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Researchers Evaluate Impact of COVID-19 Pandemic on Medi-Cal’s Whole Person Care Program

Research led by Dr. Nadereh Pourat, UCLA Fielding School of Public Health professor of health policy and management and associate director of the Fielding School's UCLA Center for Health Policy Research, found fewer emergency department visits and hospitalizations, and more outpatient telehealth visits in 2020

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Date: 
Tuesday, January 18, 2022
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Researchers at the UCLA Fielding School of Public Health's UCLA Center for Health Policy Research, led by Dr. Nadereh Pourat, Fielding School professor of health policy and management and associate director of the Center for Health Policy Research (CHPR), examined how the pandemic impacted service utilization under the Whole Person Care (WPC) Program, a statewide Medi-Cal demonstration launched in 2016 to integrate medical, behavioral health and social services for high-utilizing Medi-Cal beneficiaries.

The authors also reported how WPC implementation changed in 2020: nearly 2.3 million confirmed COVID-19 cases and 25,986 related deaths were reported in 2020 in California alone, and larger numbers of cases and deaths were among lower-income populations, including Medi-Cal beneficiaries. 

The authors found that 4.1% of WPC enrollees or 8,738 program participants had at least one COVID-19-related service. Findings showed demographic and health differences between those with and without a COVID-19 diagnosis. For example, more of those with severe mental illness or substance use disorders (5.5%) had COVID-19 diagnoses. In addition, patients with a diagnosis had higher use of primary care (42%) vs. emergency department visits (33%).

Researchers also found reduced use of primary and specialty care services following stay-at-home orders in 2020 and compared to 2019, followed by an increase in number of telehealth visits later in the pandemic. Data show a reduced use of emergency department visits and hospitalizations following the stay-at-home orders and to the end of 2020.

The changes in service use occurred with the 25 Whole Person Care Pilots, or sites participating in the program. Pilots reported challenges in delivering WPC services because of pandemic-related shutdowns and physical distancing requirements that hampered abilities to deliver in-person services (20 pilots); hiring freezes (17); reduced ability to conduct field-based outreach to engage patients experiencing homelessness (16); and safety concerns and staff being reassigned to other COVID-response activities (17). Despite these challenges, pilots reported continued enrollment under WPC, easier access to enrollees at their homes (18 pilots), increased opportunities to house enrollees, and improved relationships with community partners to deliver care to individuals at higher-risk of contracting COVID-19.

“Our findings highlighted how the pandemic impacted health care utilization of WPC enrollees in 2020 and the efforts undertaken by pilots to manage pandemic-related disruptions to delivery of WPC services,” said Pourat, lead author of the study. She also leads the Center’s Health Economics and Evaluation Research Program, which is in charge of evaluating the Whole Person Care Program and other Medi-Cal demonstrations by the California Department of Health Care Services.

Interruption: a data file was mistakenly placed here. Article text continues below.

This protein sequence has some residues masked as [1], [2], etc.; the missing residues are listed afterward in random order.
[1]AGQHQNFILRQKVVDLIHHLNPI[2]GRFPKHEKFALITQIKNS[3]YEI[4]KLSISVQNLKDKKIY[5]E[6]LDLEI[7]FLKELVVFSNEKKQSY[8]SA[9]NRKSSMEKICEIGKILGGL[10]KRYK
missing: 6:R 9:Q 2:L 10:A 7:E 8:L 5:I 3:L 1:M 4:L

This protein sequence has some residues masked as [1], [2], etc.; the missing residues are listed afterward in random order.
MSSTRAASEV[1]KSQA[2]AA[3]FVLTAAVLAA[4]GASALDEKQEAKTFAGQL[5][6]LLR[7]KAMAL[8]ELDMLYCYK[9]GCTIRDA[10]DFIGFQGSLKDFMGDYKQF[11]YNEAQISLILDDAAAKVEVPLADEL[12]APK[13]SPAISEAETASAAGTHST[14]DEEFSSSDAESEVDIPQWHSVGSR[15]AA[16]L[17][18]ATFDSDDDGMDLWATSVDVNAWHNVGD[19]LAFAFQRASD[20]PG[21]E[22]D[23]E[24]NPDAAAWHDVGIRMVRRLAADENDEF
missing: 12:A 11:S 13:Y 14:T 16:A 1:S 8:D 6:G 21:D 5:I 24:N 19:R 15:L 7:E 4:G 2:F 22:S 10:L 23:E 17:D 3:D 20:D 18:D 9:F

Other key findings from the study include:

• Overall enrollment increased by 25.1% from December 2019 through December 2020 – 77,198 vs. 96,563 enrollees, respectively.
• Patients with a COVID-19 diagnosis were more often women (47% vs 44%), ages 50 to 64 (35% vs 31%) and Latinx (42% vs 26%) compared to those without.
• The number of emergency department visits declined in April 2020 compared to April 2019 (202 vs. 143 visits) and stayed lower in December 2020 compared to December 2019 (198 vs. 141 visits).
• Trends in daily hospitalizations from COVID-19 mirrored trends in confirmed cases, peaking at 18 and 52 hospitalizations per 100,000 in July 2020 and December 2020, respectively.
• Before the pandemic, less than 0.1% of primary care and specialty health services were delivered via telehealth. This rate increased to 2% of primary and 3% of specialty services in March 2020, and 9% of primary and 10% of specialty services in December 2020.

Pourat said the pandemic-related disruptions would not be a major barrier to evaluating the impact of WPC in California. The program evaluation findings are used by Medi-Cal to guide the implementation of the upcoming Enhanced Care Management benefit under a major overhaul of Medi-Cal starting in 2022.

“These findings show the value of Whole Person Care’s infrastructure and that it serves as an effective model for future Medi-Cal programs,” she said. “Our broader evaluation findings also support the possibility that beneficiaries enrolled in this program may have less demand for care coordination and housing support services than Medi-Cal beneficiaries not enrolled during the transition to the California Advancing and Innovating Medi-Cal initiative, better known as CalAIM, starting this month.”

by Elaiza Torralba


The UCLA Fielding School of Public Health, founded in 1961, is dedicated to enhancing the public's health by conducting innovative research, training future leaders and health professionals from diverse backgrounds, translating research into policy and practice, and serving our local communities and the communities of the nation and the world. The school has 761 students from 26 nations engaged in carrying out the vision of building healthy futures in greater Los Angeles, California, the nation and the world.